Job done!

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Lunchtime with a student (who I don’t teach but is in the other foreign teacher’s class). She made a little paper heart to say how much she loved foreign teacher class.

I have taught my last class of the semester. At the end, after the exam, I gave my students a feedback sheet I’d produced myself. This is so I can get some insight into what they have enjoyed, what they haven’t, why, and what they would change. Students are often reluctant to give criticism, but I point out that it is useful to me if they have not enjoyed something or understood something, because it means I can improve on it for next time (the pictures below are not from the feedback sheet; they are WeChat messages from my students).

 

It is clear, though not surprising, that students enjoy our (i.e. foreign teacher) classes over Chinese English teacher classes. I already knew that, because we encourage students to actually speak. The students seem to have enjoyed doing improvisation (which was the same at RDFZ when I got feedback there), which is, I guess, not unexpected if you realise that students have no drama education in schools and so it is very rare for them to do this sort of stuff.

 

One of the frequent comments was ‘a place to relax’ (in relation to the class). This is a nice compliment given the fact that they have relatively little time to relax. Another common comment was that their teacher (i.e. me) was very handsome or humorous or, as one person said, ‘Mark is sometimes just like an actor, your face expression sometimes looks so fun’. I’m not sure what my facial expressions are, but I’m glad they are providing students with some entertainment!

 

Some of the comments about my teaching were helpful (and things I am already conscious of), such as speaking clearly and slowly. One person said they enjoyed many activities, but a few were a little boring which was a fair point. At the start of class recently, I played a game of catchphrase. I had some pictures on the screen and the students had to guess what the words or phrases were. The first one they did not get, but when they understood how to play it, they seemed to get into it. A couple of the comments specifically mentioned this as something they had enjoyed.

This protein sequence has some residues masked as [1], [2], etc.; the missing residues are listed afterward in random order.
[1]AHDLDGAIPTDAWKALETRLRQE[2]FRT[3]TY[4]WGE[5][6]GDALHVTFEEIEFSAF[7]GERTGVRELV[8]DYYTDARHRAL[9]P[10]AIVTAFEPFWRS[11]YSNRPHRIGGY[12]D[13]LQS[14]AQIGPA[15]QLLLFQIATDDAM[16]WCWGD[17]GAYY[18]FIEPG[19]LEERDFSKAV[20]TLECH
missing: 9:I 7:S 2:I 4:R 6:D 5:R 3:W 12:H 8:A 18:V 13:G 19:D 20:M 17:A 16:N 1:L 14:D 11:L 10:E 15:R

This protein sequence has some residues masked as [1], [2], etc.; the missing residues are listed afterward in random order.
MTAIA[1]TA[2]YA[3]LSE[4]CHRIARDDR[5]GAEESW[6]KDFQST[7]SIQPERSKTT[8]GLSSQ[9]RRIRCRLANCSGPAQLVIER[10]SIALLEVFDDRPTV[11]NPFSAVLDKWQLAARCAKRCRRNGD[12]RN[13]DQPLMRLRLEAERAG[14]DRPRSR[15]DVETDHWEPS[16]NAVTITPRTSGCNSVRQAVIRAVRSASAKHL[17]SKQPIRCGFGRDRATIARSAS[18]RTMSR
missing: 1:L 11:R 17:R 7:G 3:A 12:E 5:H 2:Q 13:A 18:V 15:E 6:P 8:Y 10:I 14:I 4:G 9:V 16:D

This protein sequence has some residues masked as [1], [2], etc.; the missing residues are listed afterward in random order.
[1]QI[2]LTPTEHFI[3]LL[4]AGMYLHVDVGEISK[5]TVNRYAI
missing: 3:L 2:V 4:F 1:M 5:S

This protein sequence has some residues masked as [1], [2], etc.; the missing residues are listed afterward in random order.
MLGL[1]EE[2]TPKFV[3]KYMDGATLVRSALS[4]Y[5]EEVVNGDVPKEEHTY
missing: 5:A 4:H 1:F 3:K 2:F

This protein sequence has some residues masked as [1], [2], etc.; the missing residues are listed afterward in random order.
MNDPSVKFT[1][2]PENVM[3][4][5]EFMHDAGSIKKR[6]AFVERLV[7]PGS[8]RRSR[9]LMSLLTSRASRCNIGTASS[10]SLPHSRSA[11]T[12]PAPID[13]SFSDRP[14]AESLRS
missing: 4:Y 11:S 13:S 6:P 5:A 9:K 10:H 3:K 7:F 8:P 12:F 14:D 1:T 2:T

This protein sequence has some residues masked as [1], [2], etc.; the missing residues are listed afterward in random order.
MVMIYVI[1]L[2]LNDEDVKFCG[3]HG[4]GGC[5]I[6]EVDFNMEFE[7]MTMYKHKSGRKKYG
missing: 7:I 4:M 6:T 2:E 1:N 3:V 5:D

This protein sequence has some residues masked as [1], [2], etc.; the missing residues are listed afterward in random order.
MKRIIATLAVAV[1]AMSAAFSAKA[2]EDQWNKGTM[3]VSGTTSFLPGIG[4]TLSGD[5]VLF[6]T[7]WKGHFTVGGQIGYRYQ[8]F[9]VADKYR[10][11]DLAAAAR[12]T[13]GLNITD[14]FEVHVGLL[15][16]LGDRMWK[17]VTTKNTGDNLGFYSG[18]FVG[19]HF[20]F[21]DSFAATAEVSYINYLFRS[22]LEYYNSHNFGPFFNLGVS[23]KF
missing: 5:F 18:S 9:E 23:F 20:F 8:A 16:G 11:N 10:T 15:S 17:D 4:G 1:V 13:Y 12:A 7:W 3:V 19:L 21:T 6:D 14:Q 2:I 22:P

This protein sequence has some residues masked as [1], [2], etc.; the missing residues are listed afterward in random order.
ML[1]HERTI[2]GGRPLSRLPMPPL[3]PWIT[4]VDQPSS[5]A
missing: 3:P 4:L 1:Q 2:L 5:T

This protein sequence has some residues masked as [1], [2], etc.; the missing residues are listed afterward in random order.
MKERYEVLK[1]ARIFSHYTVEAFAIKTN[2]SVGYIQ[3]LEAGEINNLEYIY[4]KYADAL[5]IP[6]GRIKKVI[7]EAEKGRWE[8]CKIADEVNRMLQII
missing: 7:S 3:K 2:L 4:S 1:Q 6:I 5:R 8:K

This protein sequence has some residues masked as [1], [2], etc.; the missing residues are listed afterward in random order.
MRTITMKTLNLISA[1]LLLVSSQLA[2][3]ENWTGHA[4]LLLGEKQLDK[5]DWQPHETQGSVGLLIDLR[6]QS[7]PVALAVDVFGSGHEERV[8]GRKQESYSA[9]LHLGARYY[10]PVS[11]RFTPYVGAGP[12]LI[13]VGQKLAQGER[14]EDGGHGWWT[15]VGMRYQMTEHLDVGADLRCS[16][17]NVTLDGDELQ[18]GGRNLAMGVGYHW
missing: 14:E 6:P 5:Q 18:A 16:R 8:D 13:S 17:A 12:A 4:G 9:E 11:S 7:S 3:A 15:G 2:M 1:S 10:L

Recently, little things have been niggling. Nothing major, but just little things I’ve been frustrated with. The internet, for instance, and traffic. Where people park here, baffles me. They seem to stop wherever they want, often in an inappropriate place, such as in the middle of the road or on the pavement, preventing pedestrians from walking past. And then the exam fiasco didn’t help. But then, on Tuesday, on the subway on the way home, a student sent me a WeChat message saying, ‘first of all, you are a very very good and perfect teacher … when I look back on every 8am class now, I really miss you and the people there. To be honest, your class is better than most of the Chinese teacher, and I have learnt lots of new things there. I like sleeping, and sometimes I will be late for class, but you were always smiling and never punish me …’ and so on. That was lovely. Another said that they were shy but that their oral English had improved a lot. A third said she had more courage to speak English now.

 

Despite all the niggles and irritations, messages like those above make it worth it. When the student told me they now have more courage to speak English, I thought, ‘job done’! (In the photos below, some have artwork on them. There is a popular phone app people here use to add it to photos. I’m not overly a fan, but they insisted, haha).

 

2 thoughts on “Job done!

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